School violence is again making headlines. This time a gunman murdered an employee at a college bookstore.
After such horrific events, one always asks the question, “Can future violent school tragedies be prevented?”
The U.S. Secret Service produced, “Safe School Initiative,” in the aftermath of Columbine, which determined the following 10 findings that perhaps can provide crucial insights about preventing possible future acts of school violence:Incidents of targeted violence at school rarely are sudden, impulsive acts. Prior to most incidents, other people knew about the attacker’s idea and/or plan to attack. Most attackers did not threaten their targets directly prior to advancing the attack. There is no accurate or useful profile of students who engaged in targeted school violence. Most attackers engaged in some behavior prior to the incident that caused others concern or indicated a need for help. Most attackers had difficulty coping with significant losses or personal failures. Moreover, many had considered or attempted suicide. Many attackers felt bullied, persecuted or injured by others prior to the attack. Most attackers had access to and had used weapons prior to the attack. In many cases, other students were involved in some capacity. Despite prompt law enforcement responses, most shooting incidents were stopped by means other than law enforcement intervention.
For more information on this comprehensive school safety report, go to www.secretservice.gov.
In addition, the National School Safety Center (NSSC) has come up with a perceptive checklist of the common characteristics of youths, based on past school violence incidents, which may indicate a young person’s potential for harming themselves or others:Has a history of tantrums and uncontrollable angry outbursts.Characteristically resorts to name calling, cursing or abusive language.Habitually makes violent threats when angry.Has previously brought a weapon to school.Has a background of serious disciplinary problems at school and in the community.Has a background of drug, alcohol, or other substance abuse or dependency.Is on the fringe of his/her peer group with few or no close friends.Is preoccupied with weapons, explosives or other incendiary devices.Has previously been truant, suspended or expelled from school.Displays cruelty to animals.Has little or no supervision and support from parents or a caring adult.Has witnessed or been a victim of abuse or neglect in the home.Has been bullied and/or bullies or intimidates peers or younger children.Tends to blame others for difficulties and problems s/he causes her/himself.Consistently prefers TV shows, movies or music expressing violent themes and acts. Prefers reading materials dealing with violent themes, rituals and abuse. Reflects anger, frustration and the dark side of life in school essays or writing projects.Is involved with a gang or an antisocial group on the fringe of peer acceptance. Is often depressed and/or has significant mood swings. Has threatened or attempted suicide.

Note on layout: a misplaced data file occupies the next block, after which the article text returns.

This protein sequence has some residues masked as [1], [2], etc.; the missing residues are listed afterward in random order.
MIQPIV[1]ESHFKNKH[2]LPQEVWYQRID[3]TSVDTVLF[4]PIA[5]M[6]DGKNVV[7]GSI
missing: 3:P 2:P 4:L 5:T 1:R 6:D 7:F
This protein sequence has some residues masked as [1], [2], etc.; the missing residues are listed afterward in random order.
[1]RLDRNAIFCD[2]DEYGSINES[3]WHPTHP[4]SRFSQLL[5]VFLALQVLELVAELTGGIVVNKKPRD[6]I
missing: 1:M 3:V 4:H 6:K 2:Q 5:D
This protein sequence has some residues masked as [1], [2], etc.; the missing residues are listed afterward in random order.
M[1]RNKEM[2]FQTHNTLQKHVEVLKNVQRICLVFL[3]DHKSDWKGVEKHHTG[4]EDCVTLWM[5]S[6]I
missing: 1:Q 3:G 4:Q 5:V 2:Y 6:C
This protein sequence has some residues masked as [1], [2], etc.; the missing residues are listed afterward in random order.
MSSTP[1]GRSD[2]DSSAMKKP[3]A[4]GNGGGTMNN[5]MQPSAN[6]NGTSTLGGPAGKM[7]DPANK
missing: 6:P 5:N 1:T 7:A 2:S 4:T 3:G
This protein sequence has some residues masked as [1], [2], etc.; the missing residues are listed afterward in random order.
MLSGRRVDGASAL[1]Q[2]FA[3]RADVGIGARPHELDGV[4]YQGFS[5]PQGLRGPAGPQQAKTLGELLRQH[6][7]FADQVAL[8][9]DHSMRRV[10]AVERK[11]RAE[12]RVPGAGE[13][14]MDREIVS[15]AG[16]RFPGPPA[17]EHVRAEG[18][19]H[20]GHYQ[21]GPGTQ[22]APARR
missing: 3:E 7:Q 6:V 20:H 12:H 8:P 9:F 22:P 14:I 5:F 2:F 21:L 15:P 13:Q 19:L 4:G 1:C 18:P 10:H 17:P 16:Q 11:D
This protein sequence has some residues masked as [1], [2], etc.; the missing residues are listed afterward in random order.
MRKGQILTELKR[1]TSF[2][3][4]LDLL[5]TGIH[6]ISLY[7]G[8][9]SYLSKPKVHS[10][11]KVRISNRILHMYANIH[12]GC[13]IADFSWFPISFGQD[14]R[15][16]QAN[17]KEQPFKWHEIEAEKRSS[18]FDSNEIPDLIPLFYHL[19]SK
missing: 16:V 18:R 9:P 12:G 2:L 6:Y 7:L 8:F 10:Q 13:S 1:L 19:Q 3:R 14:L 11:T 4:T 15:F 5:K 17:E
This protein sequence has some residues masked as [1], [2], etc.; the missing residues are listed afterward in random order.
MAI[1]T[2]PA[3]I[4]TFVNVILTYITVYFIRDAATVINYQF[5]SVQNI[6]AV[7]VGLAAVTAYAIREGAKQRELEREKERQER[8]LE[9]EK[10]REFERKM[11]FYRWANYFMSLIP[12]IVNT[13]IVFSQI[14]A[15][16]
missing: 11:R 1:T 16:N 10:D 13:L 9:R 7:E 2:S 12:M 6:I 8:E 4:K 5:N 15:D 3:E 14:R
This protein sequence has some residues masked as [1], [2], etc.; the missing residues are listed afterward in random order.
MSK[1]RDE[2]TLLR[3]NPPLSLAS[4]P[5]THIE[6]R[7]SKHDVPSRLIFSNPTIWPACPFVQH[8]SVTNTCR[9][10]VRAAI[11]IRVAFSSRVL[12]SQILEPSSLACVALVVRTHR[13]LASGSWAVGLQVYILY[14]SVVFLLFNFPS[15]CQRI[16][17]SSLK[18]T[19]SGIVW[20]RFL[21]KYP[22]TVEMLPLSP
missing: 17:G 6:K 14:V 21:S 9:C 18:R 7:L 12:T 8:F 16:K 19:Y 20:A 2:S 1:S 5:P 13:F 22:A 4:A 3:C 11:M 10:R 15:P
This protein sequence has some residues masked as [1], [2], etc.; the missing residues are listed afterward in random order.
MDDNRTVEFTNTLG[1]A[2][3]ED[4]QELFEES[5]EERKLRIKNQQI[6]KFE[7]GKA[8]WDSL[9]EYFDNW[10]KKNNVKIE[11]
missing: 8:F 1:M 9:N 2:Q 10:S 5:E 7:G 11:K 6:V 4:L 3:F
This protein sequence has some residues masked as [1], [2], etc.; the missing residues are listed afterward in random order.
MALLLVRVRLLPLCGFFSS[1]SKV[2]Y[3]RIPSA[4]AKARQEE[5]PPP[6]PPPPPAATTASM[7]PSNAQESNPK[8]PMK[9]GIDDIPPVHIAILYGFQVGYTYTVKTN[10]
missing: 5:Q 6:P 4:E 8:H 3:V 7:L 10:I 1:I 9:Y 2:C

For more information on this NSSC checklist, go to www.schoolsafety.us.
Of course nothing can predict with complete accuracy the potential for future school violence, however efforts by the Secret Service and the National School Safety Center can help to provide school administrators and faculty with possible indicators to identify students and others who may have the propensity for violence.
Further research and study are needed in this vital area of school violence prevention as our children and young adults are our country’s most precious and irreplaceable resource.
Copyright 2009 by Bruce Mandelblit
Bruce (Mandelblit.com) is a nationally known security and safety journalist, as well as a recently retired, highly decorated reserve law enforcement officer. His e-mail address is CrimePrevention123@yahoo.com. This column is provided for general information purposes only. Please check with your local law enforcement agency and legal professional for information specific to you and your jurisdiction.
© 2014 Newsmax. All rights reserved.